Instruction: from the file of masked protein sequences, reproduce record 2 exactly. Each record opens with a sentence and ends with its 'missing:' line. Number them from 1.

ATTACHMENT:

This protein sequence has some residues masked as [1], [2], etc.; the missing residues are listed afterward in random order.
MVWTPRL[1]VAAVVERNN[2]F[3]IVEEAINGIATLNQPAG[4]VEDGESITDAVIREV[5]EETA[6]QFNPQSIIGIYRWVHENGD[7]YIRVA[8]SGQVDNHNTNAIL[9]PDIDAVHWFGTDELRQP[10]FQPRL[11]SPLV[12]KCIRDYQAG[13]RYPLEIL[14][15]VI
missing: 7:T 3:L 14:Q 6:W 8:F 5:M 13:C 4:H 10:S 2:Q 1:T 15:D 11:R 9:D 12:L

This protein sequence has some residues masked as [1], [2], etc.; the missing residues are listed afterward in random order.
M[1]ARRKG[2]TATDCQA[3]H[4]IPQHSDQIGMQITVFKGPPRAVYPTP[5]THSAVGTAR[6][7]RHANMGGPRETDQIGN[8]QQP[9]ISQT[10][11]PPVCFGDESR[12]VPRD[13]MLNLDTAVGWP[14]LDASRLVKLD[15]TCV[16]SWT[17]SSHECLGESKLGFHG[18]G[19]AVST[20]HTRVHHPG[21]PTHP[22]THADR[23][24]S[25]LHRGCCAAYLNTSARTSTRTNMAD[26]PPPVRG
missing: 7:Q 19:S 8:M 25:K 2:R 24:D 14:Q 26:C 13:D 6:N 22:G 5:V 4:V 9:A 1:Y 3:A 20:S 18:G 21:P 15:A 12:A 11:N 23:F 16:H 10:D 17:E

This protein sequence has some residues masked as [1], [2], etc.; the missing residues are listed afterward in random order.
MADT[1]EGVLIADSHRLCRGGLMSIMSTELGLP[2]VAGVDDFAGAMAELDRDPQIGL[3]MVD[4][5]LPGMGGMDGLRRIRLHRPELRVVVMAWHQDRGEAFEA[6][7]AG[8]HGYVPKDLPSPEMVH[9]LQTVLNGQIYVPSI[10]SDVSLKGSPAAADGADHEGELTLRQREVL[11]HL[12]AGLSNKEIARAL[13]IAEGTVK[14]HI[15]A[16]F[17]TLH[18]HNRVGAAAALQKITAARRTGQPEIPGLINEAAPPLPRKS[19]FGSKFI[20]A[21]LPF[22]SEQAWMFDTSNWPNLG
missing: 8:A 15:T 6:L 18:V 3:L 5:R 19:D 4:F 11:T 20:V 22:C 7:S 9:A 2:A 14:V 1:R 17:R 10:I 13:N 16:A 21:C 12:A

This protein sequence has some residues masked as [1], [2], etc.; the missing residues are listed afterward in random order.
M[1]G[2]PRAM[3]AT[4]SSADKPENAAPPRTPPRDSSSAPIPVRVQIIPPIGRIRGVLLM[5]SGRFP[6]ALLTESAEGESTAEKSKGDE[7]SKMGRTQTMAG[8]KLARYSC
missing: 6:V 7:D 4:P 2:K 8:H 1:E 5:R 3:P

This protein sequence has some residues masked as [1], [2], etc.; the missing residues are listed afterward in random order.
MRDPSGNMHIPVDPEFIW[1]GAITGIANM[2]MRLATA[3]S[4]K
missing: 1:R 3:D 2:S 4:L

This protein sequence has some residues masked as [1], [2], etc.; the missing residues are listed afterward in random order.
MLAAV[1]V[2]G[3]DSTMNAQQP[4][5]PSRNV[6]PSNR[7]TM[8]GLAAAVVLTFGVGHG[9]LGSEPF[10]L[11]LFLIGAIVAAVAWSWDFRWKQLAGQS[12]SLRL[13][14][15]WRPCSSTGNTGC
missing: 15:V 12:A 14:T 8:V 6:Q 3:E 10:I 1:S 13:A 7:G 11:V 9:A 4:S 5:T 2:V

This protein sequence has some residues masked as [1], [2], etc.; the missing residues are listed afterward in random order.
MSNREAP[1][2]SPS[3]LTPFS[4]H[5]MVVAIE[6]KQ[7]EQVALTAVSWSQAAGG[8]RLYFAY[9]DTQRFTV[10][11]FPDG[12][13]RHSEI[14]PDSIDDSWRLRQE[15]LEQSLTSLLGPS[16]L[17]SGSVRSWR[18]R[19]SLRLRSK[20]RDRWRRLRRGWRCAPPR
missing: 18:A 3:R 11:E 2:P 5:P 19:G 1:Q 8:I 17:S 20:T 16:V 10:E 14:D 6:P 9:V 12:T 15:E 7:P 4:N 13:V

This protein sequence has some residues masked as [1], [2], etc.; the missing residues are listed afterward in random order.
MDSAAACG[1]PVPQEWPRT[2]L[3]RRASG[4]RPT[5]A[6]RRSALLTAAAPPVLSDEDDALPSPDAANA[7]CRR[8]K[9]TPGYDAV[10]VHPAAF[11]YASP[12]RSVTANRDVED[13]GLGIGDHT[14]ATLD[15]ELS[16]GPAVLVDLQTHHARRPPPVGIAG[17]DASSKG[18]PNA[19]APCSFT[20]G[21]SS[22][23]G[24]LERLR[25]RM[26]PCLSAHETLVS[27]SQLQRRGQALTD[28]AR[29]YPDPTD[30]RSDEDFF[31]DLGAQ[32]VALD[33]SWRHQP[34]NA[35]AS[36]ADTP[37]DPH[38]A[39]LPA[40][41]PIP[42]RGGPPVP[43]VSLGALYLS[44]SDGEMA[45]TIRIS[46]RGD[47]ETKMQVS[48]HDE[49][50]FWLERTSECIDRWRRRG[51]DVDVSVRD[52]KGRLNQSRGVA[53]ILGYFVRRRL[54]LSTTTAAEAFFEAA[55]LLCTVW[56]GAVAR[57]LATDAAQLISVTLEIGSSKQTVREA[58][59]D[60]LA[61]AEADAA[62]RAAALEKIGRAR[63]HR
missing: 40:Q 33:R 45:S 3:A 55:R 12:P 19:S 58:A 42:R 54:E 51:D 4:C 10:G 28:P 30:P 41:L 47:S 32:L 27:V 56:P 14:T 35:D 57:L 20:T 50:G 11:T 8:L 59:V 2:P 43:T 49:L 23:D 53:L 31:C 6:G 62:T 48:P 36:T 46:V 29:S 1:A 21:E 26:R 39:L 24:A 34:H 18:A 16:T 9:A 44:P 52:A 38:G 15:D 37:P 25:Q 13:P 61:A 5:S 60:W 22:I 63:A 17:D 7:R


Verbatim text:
This protein sequence has some residues masked as [1], [2], etc.; the missing residues are listed afterward in random order.
M[1]ARRKG[2]TATDCQA[3]H[4]IPQHSDQIGMQITVFKGPPRAVYPTP[5]THSAVGTAR[6][7]RHANMGGPRETDQIGN[8]QQP[9]ISQT[10][11]PPVCFGDESR[12]VPRD[13]MLNLDTAVGWP[14]LDASRLVKLD[15]TCV[16]SWT[17]SSHECLGESKLGFHG[18]G[19]AVST[20]HTRVHHPG[21]PTHP[22]THADR[23][24]S[25]LHRGCCAAYLNTSARTSTRTNMAD[26]PPPVRG
missing: 7:Q 19:S 8:M 25:K 2:R 24:D 14:Q 26:C 13:D 6:N 22:G 5:V 4:V 9:A 1:Y 3:A 20:S 18:G 21:P 15:A 12:A 11:N 23:F 16:H 10:D 17:E